March 12, 2023 by Marco Cecconi
Stack Overflow is the go-to resource for developers worldwide seeking solutions to their programming problems. Its impressive database of millions of questions and answers has been curated and built over the years, offering an exhaustive library of programming knowledge. However, the site has come under fire for being too strict and unwelcoming to new users. Many developers are already using ChatGPT to get answers to their programming questions instead of Stack Overflow. So, what lessons can Stack Overflow learn from ChatGPT to improve its platform?
Blanket kindness and a lack of ego go a long way to improving the user experience. Stack Overflow is known for its strict rules and guidelines, and while they're essential to maintaining the site's quality, they can also be intimidating to new users. The site's reputation system can discourage new users from asking questions, as the fear of being judged or downvoted can be overwhelming. ChatGPT, on the other hand, provides a friendlier and more welcoming environment where users can ask questions without fear of being judged. ChatGPT's conversational nature allows users to have a back-and-forth dialogue, which helps to clarify the question and provide better answers. In other words, people fear asking questions on Stack Overflow but not ChatGPT. Fear of downvotes or being ridiculed by the community does discourage new users from asking questions on Stack Overflow. In contrast, ChatGPT's anonymous and non-judgmental nature allows users to ask questions freely without fear.
Could having more freedom to ask questions help to foster a better Stack Overflow community? Would it enable users to learn better from one another and grow their programming knowledge more easily?
ChatGPT is often correctly accused of giving wrong advice. Not giving wrong answers is essential, but let's admit there are many wrong answers on Stack Overflow, too. Stack Overflow's reputation system allows users to upvote or downvote answers. Still, it's not foolproof, and moderation breaks down entirely for sufficiently advanced questions. For complex queries, most of the reputation is performed by people that lack the knowledge to do so appropriately.
ChatGPT's answers are sometimes wrong but often fail spectacularly, making it easier, in my experience, to weed out bad content, especially since getting a response in real-time is a superior experience. When I get a wrong answer from ChatGPT, I converse and try to get a better one: it happens in seconds. On the contrary, Stack Overflow's Q&A format means users must wait for someone to answer their questions and then wait again for further follow-ups.
In other words, the cost of getting a wrong answer on Stack Overflow is much higher than on ChatGPT. A user will have waited minutes or hours for that answer that turned out to be inaccurate. While this slow answering format is useful sometimes, it can frustrate users working on a project with tight deadlines or in the case of questions needing refinements to get a useful answer. ChatGPT's algorithm provides users with instant conversations, which is incredibly helpful when time is of the essence or clarification is required.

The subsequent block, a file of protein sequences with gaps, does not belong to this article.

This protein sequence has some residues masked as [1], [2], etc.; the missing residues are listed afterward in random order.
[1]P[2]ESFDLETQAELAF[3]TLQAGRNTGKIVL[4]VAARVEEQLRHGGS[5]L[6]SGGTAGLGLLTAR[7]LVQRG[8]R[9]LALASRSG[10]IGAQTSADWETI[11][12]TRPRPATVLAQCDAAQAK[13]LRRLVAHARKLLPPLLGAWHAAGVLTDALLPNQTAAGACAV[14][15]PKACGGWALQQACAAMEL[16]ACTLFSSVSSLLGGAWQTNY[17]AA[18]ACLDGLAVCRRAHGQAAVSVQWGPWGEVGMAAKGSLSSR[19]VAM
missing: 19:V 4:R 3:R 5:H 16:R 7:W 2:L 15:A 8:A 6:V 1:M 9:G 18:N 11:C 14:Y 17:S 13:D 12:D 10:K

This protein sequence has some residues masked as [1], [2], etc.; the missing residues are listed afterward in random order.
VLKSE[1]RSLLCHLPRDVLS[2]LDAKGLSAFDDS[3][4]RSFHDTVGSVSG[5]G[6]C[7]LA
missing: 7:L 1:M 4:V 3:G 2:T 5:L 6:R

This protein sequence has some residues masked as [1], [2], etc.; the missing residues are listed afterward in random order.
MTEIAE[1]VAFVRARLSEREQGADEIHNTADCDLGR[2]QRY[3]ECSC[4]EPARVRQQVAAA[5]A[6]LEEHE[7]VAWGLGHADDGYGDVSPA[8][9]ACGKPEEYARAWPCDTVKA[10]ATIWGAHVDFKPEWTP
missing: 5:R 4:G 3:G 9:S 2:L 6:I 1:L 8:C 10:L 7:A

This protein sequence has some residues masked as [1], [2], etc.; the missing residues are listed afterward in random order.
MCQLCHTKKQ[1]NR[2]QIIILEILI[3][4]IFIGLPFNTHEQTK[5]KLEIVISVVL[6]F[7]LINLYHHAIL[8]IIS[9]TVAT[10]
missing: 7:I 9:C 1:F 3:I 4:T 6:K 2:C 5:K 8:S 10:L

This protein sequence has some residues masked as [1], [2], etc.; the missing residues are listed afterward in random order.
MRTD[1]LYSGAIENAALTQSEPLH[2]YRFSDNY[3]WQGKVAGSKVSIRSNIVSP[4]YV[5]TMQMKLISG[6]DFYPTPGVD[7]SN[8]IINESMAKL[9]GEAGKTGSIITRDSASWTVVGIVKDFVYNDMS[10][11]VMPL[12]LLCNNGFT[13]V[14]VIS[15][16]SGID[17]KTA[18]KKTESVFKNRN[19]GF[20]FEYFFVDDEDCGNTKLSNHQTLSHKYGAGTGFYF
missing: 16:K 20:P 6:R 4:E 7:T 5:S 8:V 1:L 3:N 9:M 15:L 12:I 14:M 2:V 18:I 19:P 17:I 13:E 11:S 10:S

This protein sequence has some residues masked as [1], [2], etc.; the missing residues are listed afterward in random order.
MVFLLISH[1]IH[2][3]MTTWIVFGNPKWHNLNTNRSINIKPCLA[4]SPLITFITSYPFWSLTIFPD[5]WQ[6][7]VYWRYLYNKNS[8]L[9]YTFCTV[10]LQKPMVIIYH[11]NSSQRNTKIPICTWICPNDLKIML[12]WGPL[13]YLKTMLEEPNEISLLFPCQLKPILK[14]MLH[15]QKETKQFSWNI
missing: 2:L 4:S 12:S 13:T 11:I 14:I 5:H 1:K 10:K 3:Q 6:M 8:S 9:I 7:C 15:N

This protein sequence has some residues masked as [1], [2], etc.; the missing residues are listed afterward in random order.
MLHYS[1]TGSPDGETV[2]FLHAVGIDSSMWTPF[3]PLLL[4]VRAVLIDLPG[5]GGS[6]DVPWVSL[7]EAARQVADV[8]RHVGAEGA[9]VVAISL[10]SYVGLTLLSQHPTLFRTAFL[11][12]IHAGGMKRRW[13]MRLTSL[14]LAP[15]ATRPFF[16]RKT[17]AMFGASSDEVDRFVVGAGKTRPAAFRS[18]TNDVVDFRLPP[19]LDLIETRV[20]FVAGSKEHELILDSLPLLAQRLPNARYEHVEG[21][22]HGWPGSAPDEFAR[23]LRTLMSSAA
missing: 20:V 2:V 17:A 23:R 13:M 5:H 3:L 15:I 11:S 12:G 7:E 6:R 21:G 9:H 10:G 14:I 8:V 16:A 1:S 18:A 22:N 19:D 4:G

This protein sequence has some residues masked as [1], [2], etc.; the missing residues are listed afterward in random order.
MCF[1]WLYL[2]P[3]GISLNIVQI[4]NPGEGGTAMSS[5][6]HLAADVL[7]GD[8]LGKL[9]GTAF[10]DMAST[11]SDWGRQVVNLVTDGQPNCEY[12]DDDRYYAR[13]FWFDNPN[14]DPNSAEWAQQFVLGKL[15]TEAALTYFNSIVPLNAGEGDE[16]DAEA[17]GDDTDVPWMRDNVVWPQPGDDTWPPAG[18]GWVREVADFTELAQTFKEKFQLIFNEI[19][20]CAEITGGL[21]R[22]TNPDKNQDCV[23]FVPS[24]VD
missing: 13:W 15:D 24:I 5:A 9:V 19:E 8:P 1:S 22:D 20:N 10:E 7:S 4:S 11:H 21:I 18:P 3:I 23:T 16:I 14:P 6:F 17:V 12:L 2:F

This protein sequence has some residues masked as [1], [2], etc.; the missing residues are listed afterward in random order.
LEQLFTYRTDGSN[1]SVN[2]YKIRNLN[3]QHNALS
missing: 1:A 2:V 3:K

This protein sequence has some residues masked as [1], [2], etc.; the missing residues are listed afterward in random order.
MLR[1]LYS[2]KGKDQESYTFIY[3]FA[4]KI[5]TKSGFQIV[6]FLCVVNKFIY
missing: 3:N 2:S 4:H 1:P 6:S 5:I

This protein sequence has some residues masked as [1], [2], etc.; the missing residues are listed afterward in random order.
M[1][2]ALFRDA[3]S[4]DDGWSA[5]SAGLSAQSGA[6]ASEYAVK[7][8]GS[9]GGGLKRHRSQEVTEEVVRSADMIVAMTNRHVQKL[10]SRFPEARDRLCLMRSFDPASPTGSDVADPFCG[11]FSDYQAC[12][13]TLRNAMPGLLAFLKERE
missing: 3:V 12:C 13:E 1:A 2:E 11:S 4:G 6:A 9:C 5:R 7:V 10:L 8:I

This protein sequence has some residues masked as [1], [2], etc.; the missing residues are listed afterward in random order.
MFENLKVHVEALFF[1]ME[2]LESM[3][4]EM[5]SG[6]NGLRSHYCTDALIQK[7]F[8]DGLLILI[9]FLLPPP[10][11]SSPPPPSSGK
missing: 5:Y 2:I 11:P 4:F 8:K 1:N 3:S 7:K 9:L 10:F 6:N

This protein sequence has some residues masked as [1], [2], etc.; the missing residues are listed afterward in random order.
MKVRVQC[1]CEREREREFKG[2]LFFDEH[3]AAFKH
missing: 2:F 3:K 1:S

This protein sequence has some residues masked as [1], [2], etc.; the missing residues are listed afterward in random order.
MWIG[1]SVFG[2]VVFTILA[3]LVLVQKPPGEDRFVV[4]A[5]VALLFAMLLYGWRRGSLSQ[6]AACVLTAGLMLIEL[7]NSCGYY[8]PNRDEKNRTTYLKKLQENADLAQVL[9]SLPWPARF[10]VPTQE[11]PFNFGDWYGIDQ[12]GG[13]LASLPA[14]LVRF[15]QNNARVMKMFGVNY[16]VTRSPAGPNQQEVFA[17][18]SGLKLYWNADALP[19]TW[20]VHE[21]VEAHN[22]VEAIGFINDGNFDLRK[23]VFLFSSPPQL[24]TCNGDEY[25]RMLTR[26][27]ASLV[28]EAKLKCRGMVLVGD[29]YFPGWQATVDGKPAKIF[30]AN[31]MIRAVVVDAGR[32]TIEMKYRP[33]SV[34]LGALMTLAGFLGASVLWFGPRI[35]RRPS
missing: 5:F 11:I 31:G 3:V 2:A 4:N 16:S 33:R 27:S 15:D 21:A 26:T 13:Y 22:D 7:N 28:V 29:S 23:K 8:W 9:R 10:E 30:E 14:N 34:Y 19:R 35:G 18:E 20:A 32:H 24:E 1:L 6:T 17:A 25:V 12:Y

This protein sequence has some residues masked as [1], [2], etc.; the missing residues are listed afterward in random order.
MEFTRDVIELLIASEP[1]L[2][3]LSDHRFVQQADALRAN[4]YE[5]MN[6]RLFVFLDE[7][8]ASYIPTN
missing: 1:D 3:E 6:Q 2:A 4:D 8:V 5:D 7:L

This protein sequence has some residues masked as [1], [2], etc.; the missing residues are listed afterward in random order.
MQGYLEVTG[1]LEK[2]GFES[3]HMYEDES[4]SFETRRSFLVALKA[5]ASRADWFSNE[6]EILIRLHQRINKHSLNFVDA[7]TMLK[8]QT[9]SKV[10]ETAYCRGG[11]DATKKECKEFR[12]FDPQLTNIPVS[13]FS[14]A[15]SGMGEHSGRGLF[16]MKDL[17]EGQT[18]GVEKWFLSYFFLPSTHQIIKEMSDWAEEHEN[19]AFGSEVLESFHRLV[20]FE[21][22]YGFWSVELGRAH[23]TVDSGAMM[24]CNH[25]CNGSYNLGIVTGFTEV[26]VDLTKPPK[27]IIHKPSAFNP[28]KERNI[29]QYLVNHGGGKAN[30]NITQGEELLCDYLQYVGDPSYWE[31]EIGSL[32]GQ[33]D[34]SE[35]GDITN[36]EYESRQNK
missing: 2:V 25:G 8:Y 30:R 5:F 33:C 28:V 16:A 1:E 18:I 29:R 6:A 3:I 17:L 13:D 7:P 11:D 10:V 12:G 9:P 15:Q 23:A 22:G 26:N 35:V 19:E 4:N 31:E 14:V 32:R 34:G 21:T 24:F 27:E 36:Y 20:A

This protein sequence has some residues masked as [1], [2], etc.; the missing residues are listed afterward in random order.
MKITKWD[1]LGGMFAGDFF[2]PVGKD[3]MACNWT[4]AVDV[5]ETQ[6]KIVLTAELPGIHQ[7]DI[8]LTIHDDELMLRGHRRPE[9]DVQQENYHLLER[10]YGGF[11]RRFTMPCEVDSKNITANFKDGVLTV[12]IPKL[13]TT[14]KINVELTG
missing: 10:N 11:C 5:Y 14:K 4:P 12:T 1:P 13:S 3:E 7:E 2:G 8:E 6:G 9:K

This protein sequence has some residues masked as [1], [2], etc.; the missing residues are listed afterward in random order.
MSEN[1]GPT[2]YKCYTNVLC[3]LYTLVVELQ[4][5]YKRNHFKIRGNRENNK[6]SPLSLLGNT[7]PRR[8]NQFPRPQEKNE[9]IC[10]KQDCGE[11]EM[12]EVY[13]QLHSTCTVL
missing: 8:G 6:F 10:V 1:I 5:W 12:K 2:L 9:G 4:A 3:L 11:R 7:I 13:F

Moreover, conversing about your question to clarify is a better experience for both the asker and the answerer. Often, users may not know how exactly to articulate their questions, especially if they are not native English speakers, which in turn makes it difficult for others to provide accurate answers. ChatGPT's conversational nature allows users to have a back-and-forth dialogue in natural language, which helps to clarify the question and provide better answers. In the case of Stack Overflow, having a conversation about a question could also help build a sense of community, where users can learn from one another and work together to solve programming problems.
The cost of getting a wrong answer on Stack Overflow is much higher than on ChatGPT. A user will have waited minutes or hours for that answer that turned out to be inaccurate.
Finally, answers tailored to your specific problem are better answers. The vastity of Stack Overflow's database means that users may need to sift through several possible solutions before finding one that addresses their problem. Often, they have to patch together clues gathered from different answers to have a complete picture. This process can be time-consuming and frustrating for users, particularly those new to programming. ChatGPT provides personalized answers, making it easier for users to find specific solutions to their particular programming issues. This personalized approach leads to answers which are way more helpful to the asker.
Stack Overflow has been a valuable resource for developers worldwide seeking solutions to their programming problems. However, criticism has highlighted the need for the site to adapt to new technologies and user expectations, but Stack Overflow's reaction has been a blanket ban on the technology. ChatGPT's approach has shown that there are many things that Stack Overflow could instead learn from to improve its platform. The site could benefit from adopting a more welcoming and anonymized approach to encourage new users to ask questions. It could use conversations to build a sense of community. It could use a conversational AI to provide answers specific to each user's problem.
By embracing new technologies and addressing user expectations, I believe Stack Overflow can continue providing a valuable resource for developers worldwide while improving the user experience. Let's hope the Stack Overflow community can take this situation as an opportunity instead of a threat and use this technology to improve the site!
Hi, I'm Marco Cecconi. I am the founder of Intelligent Hack, developer, hacker, blogger, conference lecturer. Bio: ex Stack Overflow core team, ex Toptal EM.Read more
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